8 Ways to use your Class Novel to Teach SPaG
Get extra oomph out of your next book with Aidan Severs’ vocab and grammar ideas
- by Aidan Severs
Host a book hunt, explore new words and their meanings and see how punctuation is used to dramatic effect.
These and loads more great ideas are lurking in these eight classroom activities to base around your current book.
1 | Book Hunt
Identify a type of word, spelling pattern or piece of punctuation then ask the children to find instances of it in a book of their choice.
For example, if the focus is hyphenated words, add to your working wall all the examples they find, ready to be used in the children’s own writing.
Challenge older pupils to find one example of each of the word classes.
2 | Missing Words
Copy an excerpt from your book and black out some of the words or punctuation marks, such as the adjectives, dashes or words with prefixes.
Children can then decide on what class of word is missing and make suggestions for suitable words to fill the blanks.
This encourages children to think about why the author included what has been blanked out, and what function the missing items perform.
3 | Vocab Match
If you’ve pitched your class novel correctly there will be lots of new, intriguing words for children to discover.
Spend some time learning what they mean. You could provide pictures for the children to match the words to, or definitions, or even sentences which have the word missing from them.
This is also a good opportunity to do some SATs-style ‘Which word is closest in meaning to…’ questions.
4 | Find and Use
Rather than just recording words or examples of punctuation usage, ask pupils to use what they have found as a model for their own writing.
At first, their sentences could be very similar to the ones they find. This simple activity means that children are more likely to use words and punctuation marks accurately.
Children will better remember a word that they have practised using already. Multiple exposures to any given word are a must, so asking children to find particular words more than once is important.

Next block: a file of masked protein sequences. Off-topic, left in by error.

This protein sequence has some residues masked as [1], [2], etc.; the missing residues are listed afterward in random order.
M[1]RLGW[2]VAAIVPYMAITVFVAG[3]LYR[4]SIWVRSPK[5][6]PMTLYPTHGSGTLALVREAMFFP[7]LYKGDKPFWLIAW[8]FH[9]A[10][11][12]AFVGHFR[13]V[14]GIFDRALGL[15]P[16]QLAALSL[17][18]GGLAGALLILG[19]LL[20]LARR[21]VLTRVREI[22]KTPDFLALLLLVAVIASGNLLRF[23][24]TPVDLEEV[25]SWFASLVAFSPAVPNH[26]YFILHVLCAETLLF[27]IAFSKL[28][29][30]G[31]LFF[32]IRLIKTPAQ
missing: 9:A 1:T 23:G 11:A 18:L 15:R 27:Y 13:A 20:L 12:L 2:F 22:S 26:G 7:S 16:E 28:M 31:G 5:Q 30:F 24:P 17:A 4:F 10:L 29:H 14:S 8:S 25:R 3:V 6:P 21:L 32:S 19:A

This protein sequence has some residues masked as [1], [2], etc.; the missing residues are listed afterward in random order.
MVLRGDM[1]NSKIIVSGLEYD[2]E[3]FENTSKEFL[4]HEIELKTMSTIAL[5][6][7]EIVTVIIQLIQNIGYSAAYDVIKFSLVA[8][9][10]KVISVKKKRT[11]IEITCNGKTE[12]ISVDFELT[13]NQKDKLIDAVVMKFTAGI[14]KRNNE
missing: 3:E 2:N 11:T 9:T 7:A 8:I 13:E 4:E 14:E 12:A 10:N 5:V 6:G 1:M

5 | Just Talk
This is probably the most effective technique of all, as it is the one that becomes a habit and can be done throughout the day.
As you read to the children, allow them to ask what words mean, discuss how they can be used and where they come from.
Point out examples of different word classes and identify how and why punctuation has been used. Comment on particular spelling rules as you read for enjoyment.
6 | Word Quiz
OK, this may be a thinly-veiled practice grammar test, but it has the added interest of being about a text the children are interested in and familiar with.
Take a page of the book and use existing grammar and punctuation tests to help you to frame the questions. Focus on a particular skill per quiz, or write one to test a range of skills.
Children can also use the book to write their own questions for each other.
7 | Correct It
Using an extract from the book, prepare a version which contains mistakes.
These might be spellings, verb tenses or missing punctuation. Children are always much quicker to identify mistakes in someone else’s work than their own and this is a good chance to practise editing skills.
8 | Learn By Heart
Ask children to democratically pick a favourite part of their novel. Dedicate some time to learning it. Actions and pictures (including for punctuation) often help with this.
Focus on tricky spellings especially. When children internalise a well-written text, they are more likely to replicate its grammar structures and punctuation usage both in their speech and writing.
Once they’ve learnt it, ask them to write it out word for word, during handwriting practice for example, or as an independent activity at the start of the day.